Palliative Care 2016: Usage of Oregon’s Death With Dignity Act

Key Points

  • The prescribing rate for lethal medication increased 12% per year on average through 2013, with a 28% increase in 2014 and 40% in 2015 not explainable by growth in population.
  • Most of the of 991 patients who self-administered the medication had cancer (77%). Slightly more males than females self-administered; the median age of administration was 71 years; and the patients who self-administered were largely white.
  • The reasons for choosing death with dignity included finding activities of daily living not enjoyable (90%); loss of autonomy (92%), dignity (79%) or bodily functions (48%); inadequate pain control (25%); and financial reasons (3%). 

In 1997, Oregon enacted a voter initiative allowing terminally ill residents to self-administer physician-prescribed medication to end their lives called the Oregon Death With Dignity Act (ORDWDA). Statute requires prescriptions written for lethal medications be reported; the state also collects demographic and intended use data. Researchers led by Charles D. Blanke, MD, FACP, FASCO, Professor of Medicine at the Oregon Health & Sciences University Knight Cancer Institute, worked to evaluate and report participation trends in the initiative. The findings were presented at the 2016 Palliative Care in Oncology Symposium (Abstract 44).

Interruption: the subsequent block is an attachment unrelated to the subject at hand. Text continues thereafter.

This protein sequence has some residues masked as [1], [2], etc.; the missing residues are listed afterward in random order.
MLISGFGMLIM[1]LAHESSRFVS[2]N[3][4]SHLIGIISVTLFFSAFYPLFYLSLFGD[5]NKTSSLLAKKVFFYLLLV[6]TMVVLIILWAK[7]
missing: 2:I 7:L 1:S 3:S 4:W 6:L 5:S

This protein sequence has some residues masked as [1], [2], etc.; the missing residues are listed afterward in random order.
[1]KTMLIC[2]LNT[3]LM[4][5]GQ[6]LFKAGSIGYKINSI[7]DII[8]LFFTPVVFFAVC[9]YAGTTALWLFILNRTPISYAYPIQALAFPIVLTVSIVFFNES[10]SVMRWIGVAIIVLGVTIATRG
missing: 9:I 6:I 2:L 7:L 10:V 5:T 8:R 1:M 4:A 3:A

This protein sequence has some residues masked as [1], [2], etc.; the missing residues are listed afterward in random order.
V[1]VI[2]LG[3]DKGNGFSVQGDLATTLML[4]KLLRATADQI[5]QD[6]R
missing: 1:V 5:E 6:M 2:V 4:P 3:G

Oregon’s Public Health Division gathers compliance forms from prescribing/consulting physicians, pharmacists, psychiatrists, prescribing physician follow-up forms, and death certificates. Data from 1998­ through early 2016 were reviewed, collated, and interpreted.

Findings

1,545 prescriptions were written, and 991 patients died from legally-prescribed lethal medication. The percentage of prescription recipients dying from drug use per year ranged from 48% to 82%, with no significant trend (logistic regression 2-sided P = .90).

The prescribing rate increased 12% per year on average through 2013, with a 28% increase in 2014 and 40% in 2015 not explainable by growth in population.

Most of the of 991 patients who self-administered the medication had cancer (77%); 8% had amyotrophic lateral sclerosis (ALS); 4.5% had lung disease; 2.6% had heart disease; and 0.9% had human immunodeficiency virus (HIV). 5.3% were sent for psychiatric evaluation. The male to female ratio was 51.4%:48.6%; the median age was 71 years (range, 25­­–102). The majority (97%) of patients were white, 0.1% were black, 1.3% were Asian, and 1% were Hispanic.

Patients who used hospice services were about 90.5% of initative participants, and 94% died at home. Estimated median time between intake and coma was 5 minutes (range, 1–38); the estimated median time between intake and death was 25 minutes (range, 1­–6240). Around 3% of patients experienced known complications.

The reasons for choosing death with dignity included finding activities of daily living not enjoyable (90%); loss of autonomy (92%), dignity (79%) or bodily functions (48%); inadequate pain control (25%); and financial reasons (3%).

Conclusions

The number of prescriptions written for ORDWDA medications increased annually since enactment. Very few patients are referred for psychiatric consultation prior to death with dignity. Most patients dying from lethal medications have cancer, and the overwhelming majority expire at home. Medications used are effective and rapidly acting. Patients use death with dignity for reasons related to quality of life, autonomy, and dignity; and relatively rarely due to inadequate pain palliation. 

The content in this post has not been reviewed by the American Society of Clinical Oncology, Inc. (ASCO®) and does not necessarily reflect the ideas and opinions of ASCO®.


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